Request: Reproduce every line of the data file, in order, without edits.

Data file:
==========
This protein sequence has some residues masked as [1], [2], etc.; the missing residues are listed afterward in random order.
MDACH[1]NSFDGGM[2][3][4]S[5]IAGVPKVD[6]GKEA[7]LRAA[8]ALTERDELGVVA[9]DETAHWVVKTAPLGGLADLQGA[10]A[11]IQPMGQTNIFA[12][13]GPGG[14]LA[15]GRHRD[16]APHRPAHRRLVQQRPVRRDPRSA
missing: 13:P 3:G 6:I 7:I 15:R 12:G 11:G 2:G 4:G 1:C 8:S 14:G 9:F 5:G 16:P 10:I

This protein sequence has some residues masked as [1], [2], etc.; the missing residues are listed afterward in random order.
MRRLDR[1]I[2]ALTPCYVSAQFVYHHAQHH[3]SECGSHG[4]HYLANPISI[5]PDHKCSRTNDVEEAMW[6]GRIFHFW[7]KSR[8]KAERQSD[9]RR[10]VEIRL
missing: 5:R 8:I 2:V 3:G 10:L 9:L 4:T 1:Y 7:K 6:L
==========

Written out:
This protein sequence has some residues masked as [1], [2], etc.; the missing residues are listed afterward in random order.
MDACH[1]NSFDGGM[2][3][4]S[5]IAGVPKVD[6]GKEA[7]LRAA[8]ALTERDELGVVA[9]DETAHWVVKTAPLGGLADLQGA[10]A[11]IQPMGQTNIFA[12][13]GPGG[14]LA[15]GRHRD[16]APHRPAHRRLVQQRPVRRDPRSA
missing: 13:P 3:G 6:I 7:I 15:R 12:G 11:G 2:G 4:G 1:C 8:S 14:G 9:F 5:G 16:P 10:I

This protein sequence has some residues masked as [1], [2], etc.; the missing residues are listed afterward in random order.
MRRLDR[1]I[2]ALTPCYVSAQFVYHHAQHH[3]SECGSHG[4]HYLANPISI[5]PDHKCSRTNDVEEAMW[6]GRIFHFW[7]KSR[8]KAERQSD[9]RR[10]VEIRL
missing: 5:R 8:I 2:V 3:G 10:L 9:L 4:T 1:Y 7:K 6:L